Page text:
The Road AheadChamber forum addresses area transportation
May 16, 2008
By FLOYD INGRAM
The Waxahachie Daily Light
MIDLOTHIAN — When you talk about Texas highways you end up talking about local road needs and Austin funding problems.Bill Pierce, Ellis County area engineer with the Texas Department of Engineering
, said the state has traditionally paid for road projects on a “pay-as-you-go” funding process that requires the state to have the money before projects begin. But Pierce said this formula is beginning to cause problems as the state grows and the need for new roads and maintenance outstrips money coming out of Austin.Pierce and Ellis County Pct. 4 Commissioner Ron Brown were the guest speakers at Midlothian Chamber of Commerce Business Luncheon at noon Wednesday.
Pierce gave a quick rundown of local road projects before tackling the problem of state funding for highway projects.Loop 9
This project would build 280 miles of roads around the Dallas/Fort Worth Metroplex and has been proposed for more than 30 years.“Loop 9 is sort of affiliated with TTC and would be a big doughnut around the Metroplex,” said Pierce. “It’s a massive project with a 600-foot wide right-of-way. The southern portion would dip into Ellis County and plans are to build the southern section first.”The massive highway project crosses U.S. Highway 67 North near Skyline Acres and U.S. Highway 287 West near Padera Lake.Loop 9 has been “fast-tracked” by the Texas Legislature and Pierce said the project is before federal highway engineers and could get federal funding as soon as 2009.Ennis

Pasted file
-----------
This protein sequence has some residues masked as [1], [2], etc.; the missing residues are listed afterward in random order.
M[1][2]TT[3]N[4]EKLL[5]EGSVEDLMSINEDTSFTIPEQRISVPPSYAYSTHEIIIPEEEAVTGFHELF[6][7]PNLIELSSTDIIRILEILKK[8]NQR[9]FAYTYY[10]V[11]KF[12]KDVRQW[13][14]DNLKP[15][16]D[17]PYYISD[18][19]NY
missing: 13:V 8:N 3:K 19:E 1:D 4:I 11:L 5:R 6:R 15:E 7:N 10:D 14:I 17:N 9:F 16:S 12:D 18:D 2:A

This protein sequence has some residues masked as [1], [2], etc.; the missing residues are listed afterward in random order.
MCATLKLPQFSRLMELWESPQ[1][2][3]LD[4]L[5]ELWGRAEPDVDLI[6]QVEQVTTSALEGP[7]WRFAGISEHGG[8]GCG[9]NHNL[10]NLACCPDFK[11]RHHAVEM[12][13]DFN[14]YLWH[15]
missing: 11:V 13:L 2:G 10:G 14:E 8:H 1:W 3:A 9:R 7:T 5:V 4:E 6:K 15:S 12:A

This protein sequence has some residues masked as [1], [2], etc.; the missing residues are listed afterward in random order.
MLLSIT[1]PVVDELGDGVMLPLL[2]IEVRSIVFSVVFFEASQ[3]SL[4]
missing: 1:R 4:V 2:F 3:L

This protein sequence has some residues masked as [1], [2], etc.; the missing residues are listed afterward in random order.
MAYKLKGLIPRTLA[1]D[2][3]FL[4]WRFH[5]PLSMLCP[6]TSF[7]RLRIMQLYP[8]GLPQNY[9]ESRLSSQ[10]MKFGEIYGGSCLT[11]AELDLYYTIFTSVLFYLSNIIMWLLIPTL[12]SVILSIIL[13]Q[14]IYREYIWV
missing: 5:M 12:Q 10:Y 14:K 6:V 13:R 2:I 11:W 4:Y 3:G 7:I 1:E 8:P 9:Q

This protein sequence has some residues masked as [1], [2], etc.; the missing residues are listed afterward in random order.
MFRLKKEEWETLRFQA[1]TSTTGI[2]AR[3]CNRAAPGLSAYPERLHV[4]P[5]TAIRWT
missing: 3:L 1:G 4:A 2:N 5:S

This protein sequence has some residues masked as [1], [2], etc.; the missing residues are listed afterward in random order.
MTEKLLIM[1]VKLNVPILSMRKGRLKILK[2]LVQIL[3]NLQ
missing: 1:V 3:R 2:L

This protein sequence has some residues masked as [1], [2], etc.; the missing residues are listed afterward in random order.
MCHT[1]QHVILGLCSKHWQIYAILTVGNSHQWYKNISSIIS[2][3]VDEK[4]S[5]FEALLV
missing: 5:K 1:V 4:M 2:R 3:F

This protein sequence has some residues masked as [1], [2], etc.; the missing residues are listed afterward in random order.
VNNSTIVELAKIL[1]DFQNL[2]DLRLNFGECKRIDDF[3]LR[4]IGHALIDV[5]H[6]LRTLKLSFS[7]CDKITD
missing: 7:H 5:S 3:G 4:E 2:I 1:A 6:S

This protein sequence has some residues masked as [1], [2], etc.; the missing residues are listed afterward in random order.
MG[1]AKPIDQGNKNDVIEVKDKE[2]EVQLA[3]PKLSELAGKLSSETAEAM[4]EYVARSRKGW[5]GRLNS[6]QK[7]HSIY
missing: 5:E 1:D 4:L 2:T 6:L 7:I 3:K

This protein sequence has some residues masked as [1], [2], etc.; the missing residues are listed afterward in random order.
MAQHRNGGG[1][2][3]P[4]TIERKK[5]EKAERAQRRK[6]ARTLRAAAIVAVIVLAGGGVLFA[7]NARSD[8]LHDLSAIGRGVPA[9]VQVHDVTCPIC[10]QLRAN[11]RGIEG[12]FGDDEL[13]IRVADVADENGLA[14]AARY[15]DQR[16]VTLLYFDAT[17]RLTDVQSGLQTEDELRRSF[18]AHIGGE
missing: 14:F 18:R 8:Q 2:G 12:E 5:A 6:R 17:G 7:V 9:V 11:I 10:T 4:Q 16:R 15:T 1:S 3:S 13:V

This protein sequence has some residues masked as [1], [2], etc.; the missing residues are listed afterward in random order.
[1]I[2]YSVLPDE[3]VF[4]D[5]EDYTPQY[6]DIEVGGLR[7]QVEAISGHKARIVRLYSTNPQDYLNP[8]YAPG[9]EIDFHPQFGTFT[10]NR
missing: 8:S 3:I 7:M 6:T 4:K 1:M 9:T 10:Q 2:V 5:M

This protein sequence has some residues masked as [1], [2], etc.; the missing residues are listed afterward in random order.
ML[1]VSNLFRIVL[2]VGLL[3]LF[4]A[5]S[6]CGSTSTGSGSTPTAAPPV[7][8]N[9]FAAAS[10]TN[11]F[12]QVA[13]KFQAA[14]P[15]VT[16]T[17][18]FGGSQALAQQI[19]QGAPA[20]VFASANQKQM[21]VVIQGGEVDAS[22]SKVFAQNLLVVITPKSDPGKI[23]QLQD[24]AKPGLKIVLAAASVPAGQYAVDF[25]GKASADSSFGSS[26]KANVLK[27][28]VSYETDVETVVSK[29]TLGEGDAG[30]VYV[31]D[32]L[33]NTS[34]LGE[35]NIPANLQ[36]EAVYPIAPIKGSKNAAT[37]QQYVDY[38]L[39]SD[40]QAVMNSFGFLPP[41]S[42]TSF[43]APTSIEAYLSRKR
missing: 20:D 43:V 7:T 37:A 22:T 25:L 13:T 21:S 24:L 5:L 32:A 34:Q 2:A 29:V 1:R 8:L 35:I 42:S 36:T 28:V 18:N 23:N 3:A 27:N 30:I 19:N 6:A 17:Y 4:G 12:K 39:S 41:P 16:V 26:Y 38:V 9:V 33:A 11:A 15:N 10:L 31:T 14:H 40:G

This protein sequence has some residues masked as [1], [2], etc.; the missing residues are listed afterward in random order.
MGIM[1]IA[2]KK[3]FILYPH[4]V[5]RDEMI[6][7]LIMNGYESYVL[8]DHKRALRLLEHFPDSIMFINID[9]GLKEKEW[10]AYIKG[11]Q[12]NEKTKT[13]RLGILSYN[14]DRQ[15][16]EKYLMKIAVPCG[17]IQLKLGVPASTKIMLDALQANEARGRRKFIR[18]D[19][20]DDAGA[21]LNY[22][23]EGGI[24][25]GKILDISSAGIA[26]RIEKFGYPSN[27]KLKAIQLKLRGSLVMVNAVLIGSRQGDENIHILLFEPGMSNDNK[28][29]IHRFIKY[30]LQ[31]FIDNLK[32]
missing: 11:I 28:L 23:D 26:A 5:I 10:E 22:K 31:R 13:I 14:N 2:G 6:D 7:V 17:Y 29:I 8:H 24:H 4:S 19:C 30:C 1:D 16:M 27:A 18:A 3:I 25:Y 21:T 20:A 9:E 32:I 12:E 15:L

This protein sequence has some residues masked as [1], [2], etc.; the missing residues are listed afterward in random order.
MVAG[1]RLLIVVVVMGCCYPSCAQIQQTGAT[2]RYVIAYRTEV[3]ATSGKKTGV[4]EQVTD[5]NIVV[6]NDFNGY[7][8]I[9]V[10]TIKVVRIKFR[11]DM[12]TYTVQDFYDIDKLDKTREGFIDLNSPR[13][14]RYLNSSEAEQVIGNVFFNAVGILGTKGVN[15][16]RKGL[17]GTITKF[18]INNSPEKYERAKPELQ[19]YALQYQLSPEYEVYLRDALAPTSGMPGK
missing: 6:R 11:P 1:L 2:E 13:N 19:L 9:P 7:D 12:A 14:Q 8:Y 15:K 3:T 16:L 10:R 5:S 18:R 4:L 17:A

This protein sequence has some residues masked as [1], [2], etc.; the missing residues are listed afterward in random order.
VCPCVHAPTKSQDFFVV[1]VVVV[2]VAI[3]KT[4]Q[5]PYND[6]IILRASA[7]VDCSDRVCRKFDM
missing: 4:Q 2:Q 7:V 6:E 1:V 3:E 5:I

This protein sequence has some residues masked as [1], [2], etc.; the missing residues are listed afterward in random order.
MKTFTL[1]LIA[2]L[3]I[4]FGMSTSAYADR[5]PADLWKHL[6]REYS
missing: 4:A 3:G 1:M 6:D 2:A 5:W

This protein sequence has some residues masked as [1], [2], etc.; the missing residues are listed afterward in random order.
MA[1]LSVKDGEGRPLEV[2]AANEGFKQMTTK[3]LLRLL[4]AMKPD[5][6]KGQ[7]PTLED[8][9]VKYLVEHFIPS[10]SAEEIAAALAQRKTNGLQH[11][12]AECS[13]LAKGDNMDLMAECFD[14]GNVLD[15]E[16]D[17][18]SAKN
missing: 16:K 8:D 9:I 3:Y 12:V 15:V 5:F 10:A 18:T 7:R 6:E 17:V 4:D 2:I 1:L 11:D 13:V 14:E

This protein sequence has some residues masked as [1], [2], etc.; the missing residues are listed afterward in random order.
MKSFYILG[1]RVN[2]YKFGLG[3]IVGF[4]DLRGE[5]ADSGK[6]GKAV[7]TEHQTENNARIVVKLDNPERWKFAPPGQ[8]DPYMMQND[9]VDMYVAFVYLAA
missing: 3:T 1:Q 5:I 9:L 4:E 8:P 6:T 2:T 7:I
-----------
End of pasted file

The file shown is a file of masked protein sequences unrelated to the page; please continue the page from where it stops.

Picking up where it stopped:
Pierce said the U.S. Highway 287 bypass around Ennis is probably the top priority in Ellis County right now.
“In the mid-1990s we built a portion of it, but not all of it,” said Pierce. “We always planned for it to be four-lane.”
Pierce said the project has basically been cut in half with the northern section of this $26 million project slated to be finished first.
“Congressman Joe Barton and others recently got us $10 million and we are hoping it all comes together,” he said, adding that the southern section carries a $40 million price tag at this time and is completely unfunded.Midlothian
Pierce said the city of Midlothian and the state are working on a joint project to build frontage road on U.S. Highway 67 from Ninth Street to U.S. Highway 287.
“This project crosses the railroad tracks and is currently being reviewed by the railroad company,” he said. “The city passed a bond to pay for their portion and have gone to TxDOT to speed up the project. The longer it takes to build it the more expensive it will get. We have committed to this project and we’re going to do it.”
Pierce did say he has been talking to Midlothian officials about putting more money into the project and getting the work done even faster.
“The timeframe is now longer than we anticipated,” he said.
Expanding U.S. Highway 67 at Railport is another project being eyed by TxDOT.
“Your Midlothian Development Authority was initially going to do this project, but rising expenses have made this project cost $6 million more than expected. The environmental (permits) have been OK’d and we are ready to begin right-of-way acquisition,” he said, noting the project is slated to be finished in 2010.Red OakWidening Interstate 35 at Red Oak to six lanes also includes shoulder work that will ultimately widen it to eight lanes.“The widening of I-35 to six lanes near Red Oak is a about a year behind schedule,”
Pierce said. “We’ve finally gotten things worked out with our contractor and that should speed up.”